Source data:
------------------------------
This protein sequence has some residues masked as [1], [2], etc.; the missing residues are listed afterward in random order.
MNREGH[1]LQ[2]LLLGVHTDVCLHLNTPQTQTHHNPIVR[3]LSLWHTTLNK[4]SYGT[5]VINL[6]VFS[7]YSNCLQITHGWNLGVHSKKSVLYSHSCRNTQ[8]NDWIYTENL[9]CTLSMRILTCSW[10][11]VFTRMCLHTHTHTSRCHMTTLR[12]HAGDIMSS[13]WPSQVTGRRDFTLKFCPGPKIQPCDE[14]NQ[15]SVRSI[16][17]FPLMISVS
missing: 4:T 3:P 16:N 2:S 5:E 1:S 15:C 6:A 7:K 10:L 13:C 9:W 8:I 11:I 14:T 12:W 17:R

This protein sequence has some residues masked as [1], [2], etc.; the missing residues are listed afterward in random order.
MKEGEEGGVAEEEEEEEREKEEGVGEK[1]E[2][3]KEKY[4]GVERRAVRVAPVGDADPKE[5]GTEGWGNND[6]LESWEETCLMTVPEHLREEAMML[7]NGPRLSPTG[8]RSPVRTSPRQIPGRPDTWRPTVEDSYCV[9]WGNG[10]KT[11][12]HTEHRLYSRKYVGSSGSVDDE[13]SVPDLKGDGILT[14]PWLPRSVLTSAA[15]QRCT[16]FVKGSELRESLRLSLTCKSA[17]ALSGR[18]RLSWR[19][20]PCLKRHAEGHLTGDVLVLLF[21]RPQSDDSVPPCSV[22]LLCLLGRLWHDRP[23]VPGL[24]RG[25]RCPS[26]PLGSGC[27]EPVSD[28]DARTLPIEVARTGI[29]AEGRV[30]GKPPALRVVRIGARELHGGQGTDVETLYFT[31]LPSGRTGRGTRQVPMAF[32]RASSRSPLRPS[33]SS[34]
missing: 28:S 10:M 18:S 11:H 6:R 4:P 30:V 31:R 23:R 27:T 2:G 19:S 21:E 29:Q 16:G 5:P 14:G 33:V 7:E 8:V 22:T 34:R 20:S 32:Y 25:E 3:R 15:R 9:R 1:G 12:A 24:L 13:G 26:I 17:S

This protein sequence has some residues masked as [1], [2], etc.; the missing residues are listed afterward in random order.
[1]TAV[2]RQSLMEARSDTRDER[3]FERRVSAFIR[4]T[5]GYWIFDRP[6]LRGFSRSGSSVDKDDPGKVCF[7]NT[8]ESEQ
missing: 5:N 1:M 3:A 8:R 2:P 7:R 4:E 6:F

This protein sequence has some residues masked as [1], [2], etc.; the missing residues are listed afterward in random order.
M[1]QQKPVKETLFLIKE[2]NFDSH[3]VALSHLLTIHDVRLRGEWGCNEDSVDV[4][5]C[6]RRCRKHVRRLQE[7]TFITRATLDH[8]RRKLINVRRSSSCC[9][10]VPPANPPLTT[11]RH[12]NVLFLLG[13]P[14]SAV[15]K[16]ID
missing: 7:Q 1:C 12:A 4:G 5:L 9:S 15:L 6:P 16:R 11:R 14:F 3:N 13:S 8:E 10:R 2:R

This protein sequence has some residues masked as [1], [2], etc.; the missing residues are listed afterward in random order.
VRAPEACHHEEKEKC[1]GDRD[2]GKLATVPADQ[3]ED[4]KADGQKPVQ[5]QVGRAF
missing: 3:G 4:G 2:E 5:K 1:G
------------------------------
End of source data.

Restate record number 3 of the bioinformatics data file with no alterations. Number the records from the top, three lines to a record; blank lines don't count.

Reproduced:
This protein sequence has some residues masked as [1], [2], etc.; the missing residues are listed afterward in random order.
[1]TAV[2]RQSLMEARSDTRDER[3]FERRVSAFIR[4]T[5]GYWIFDRP[6]LRGFSRSGSSVDKDDPGKVCF[7]NT[8]ESEQ
missing: 5:N 1:M 3:A 8:R 2:P 7:R 4:E 6:F